Thursday 30 August 2018

The Last Two Weeks. Where To Begin?

I was up at our cottage with my husband on the morning of August 16th when the phone rang. It was my sister. "Mom died!" She was crying and then I was too. I thought it was a mistake. Or a joke. My mother is (was) 96, but she wasn't the sort of person to die, she just wasn't. I'd called her the day before and laughed because she told me about her plan to compose 'an original song' for Nick's 30th birthday party this past Saturday. And her plan included a performance, never mind the fact that she couldn't hold a tune. 

We celebrated Nicholas' 30th birthday on Saturday, August 25th at our local Liverpool Football Club Supporter's pub (Nick has been a diehard fan since high school). It was a great celebration made even more delicious by the fact that Nick has survived all these years despite gloomy predictions by doctors AND Liverpool won their match against Brighton 1-0. 

The following Monday, August 27th, our family said goodbye to my mother, Marjorie Carol Thomson Higginson (nee McKeown).  

We even included a display of some of Mom's favourite 'bad' habits.

Everyone who spoke at Mom's funeral had something different to say - we all had unique and wonderful relationships with her. These were my words. 

My mother was a true original. She wasn’t like other kids’ Moms.  When I was in kindergarten, I walked to school - alone.  All my little friends were dropped off by their parents, but Mom just woke me up, left a bowl of cereal at the end of my bed (who doesn't love breakfast in bed?) and after we both got dressed, she left for work and we parted ways at the front door.  Mom was the only woman in our neighborhood who was employed outside the home.  She had no interest whatsoever in cooking ("Here, eat this peanut butter sandwich so you won't be hungry anymore").  My Mom was the original independent, hard-nosed, who-cares-what-the-neighbors-think feminist.

Mom's moral compass was embedded in her DNA - she didn't learn right from wrong at university - she never went.  After the depression, only her brothers had that privilege.  But Mom always had a job; usually as a secretary at our school.  She always took jobs that allowed her to have her own car and to be home with us during holidays.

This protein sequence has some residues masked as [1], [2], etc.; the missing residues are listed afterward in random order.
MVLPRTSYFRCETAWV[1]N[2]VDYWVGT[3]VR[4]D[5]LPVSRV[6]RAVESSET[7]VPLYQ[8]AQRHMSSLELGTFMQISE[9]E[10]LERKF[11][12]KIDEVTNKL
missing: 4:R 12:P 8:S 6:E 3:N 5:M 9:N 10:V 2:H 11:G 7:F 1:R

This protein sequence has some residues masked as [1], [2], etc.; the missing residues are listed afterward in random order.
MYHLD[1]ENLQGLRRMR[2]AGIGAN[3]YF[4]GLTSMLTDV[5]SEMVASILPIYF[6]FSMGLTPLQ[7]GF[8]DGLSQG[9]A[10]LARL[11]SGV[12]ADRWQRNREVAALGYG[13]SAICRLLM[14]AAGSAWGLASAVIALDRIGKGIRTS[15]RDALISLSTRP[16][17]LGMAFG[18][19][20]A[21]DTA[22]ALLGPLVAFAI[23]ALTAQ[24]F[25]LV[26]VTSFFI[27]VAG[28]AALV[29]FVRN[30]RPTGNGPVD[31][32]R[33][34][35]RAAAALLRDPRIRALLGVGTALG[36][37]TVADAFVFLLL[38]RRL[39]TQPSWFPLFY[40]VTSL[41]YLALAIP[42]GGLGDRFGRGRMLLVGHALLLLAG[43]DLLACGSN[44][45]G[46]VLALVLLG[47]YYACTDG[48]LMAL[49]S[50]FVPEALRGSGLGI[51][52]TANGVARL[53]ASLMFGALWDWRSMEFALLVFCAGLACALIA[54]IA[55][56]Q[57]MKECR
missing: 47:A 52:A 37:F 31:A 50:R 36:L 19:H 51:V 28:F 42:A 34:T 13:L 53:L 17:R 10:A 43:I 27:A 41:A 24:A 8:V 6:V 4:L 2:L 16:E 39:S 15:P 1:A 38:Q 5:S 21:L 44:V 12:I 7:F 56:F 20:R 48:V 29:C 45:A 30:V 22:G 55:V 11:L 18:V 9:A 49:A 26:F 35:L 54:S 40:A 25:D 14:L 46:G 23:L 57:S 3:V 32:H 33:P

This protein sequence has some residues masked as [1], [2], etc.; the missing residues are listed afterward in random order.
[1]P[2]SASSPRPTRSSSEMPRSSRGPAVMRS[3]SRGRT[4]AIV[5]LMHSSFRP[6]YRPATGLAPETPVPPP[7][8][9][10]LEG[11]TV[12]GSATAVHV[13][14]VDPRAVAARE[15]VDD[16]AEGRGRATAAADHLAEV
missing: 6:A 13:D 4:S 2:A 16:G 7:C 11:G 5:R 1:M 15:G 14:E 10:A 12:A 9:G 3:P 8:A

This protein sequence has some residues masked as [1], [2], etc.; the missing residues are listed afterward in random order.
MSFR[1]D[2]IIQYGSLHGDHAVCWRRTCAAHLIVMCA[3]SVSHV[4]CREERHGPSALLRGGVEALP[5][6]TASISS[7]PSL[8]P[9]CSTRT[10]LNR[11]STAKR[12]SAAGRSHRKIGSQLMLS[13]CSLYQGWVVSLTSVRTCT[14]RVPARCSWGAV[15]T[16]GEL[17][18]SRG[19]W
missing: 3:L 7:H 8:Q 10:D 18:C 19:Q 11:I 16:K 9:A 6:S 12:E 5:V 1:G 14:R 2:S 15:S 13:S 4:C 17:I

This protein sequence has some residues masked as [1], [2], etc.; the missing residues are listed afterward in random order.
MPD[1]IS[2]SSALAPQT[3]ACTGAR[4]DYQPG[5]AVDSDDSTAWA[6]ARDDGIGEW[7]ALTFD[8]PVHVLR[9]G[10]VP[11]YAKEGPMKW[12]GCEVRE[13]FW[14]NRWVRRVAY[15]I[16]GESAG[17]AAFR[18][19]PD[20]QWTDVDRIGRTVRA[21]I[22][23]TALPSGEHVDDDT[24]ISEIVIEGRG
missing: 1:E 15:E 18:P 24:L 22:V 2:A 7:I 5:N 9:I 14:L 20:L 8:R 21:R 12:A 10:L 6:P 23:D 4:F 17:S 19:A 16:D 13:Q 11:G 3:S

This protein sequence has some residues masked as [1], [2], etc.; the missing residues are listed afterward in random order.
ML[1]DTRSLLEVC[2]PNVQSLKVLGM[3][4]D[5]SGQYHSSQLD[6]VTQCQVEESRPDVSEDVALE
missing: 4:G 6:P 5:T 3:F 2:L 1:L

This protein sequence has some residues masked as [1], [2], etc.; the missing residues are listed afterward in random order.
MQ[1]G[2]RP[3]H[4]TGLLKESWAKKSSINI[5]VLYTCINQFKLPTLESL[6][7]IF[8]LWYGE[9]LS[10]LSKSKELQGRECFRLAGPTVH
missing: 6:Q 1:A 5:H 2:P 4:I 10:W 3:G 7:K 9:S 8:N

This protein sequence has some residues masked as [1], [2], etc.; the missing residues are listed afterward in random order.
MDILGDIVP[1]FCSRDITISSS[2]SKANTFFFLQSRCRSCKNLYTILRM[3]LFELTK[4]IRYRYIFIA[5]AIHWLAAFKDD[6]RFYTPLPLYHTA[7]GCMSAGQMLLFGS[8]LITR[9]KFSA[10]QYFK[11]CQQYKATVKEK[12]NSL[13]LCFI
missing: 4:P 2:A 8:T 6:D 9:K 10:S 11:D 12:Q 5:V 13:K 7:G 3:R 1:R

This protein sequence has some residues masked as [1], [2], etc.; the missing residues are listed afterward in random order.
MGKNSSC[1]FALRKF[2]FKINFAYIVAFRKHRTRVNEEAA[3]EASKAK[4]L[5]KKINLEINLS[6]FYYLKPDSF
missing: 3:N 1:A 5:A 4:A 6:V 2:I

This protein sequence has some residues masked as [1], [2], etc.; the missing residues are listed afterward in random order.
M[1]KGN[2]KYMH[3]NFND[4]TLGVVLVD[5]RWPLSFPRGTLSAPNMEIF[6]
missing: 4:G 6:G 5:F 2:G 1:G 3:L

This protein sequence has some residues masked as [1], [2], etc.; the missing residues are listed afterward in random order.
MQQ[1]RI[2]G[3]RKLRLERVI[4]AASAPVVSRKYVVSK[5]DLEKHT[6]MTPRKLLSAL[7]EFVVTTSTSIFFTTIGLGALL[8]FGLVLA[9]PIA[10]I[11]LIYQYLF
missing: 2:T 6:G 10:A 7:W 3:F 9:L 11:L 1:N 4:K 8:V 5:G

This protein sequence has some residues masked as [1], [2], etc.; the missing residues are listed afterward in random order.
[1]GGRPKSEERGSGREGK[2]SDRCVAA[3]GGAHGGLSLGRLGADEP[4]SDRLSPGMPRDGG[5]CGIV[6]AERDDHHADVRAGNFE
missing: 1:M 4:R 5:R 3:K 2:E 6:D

Growing up, I watched with a mixture of fascination, mortification and eventually pride as Mom would become exorcised over some perceived unfairness that my sister or I suffered at school.  On my first day of grade one, it was a hot and humid day. After school, I let it slip to my parents how during class, I had put up my hand to ask for a drink of water. The teacher said no, that I could wait till recess. Mom was the secretary at my school and she was livid. She made sure that my first day at that school was also my last. The principal (who also happened to be the parish priest) came knocking on our door at home and pleaded with Mom to put me back into his school.  He might as well have been talking to a post.

Once, I remember that my Dad made the mistake of telling Mom (who was dressed in her pyjamas at the time) not to have her morning coffee and cigarette on our front porch.  "I don't want the neighbours to be looking over here", he said.  That was Mom's cue to dance around a birch seedling in our front lawn, may-pole style.   My sister and I screeched with laughter and Dad just shook his head.

Mom loved us and she doted on her grandchildren. When Nick and Natalie were small, Mom knew I was exhausted, so she invited us on a holiday to her rental property in Florida.   Even though Natalie was only three, Mom 'taught' her how to play tennis, letting me sleep for the first two days of our holiday.

Then when the children were a little older, Mom came to visit in Ottawa to help out around the house.  One day I arrived home from a therapy appointment with Nicholas to find my mother outside on ladder, cigarette dangling from her lips, washing the windows.  She was well over 70 at the time.  "Mom!  What are you doing?!  Get down from there!", I shouted in alarm.  "Well, the windows aren't going to wash themselves, they're dirty.  And where's your ironing?  I'll do that when I'm finished.  You go lie down. Now."  That was Mom - direct, unapologetic, funny and slightly outrageous.

What did I learn from my mother?  I learned resilience, kindness, loyalty and a passion for justice. Mom, you were one of a kind and I will always love you.

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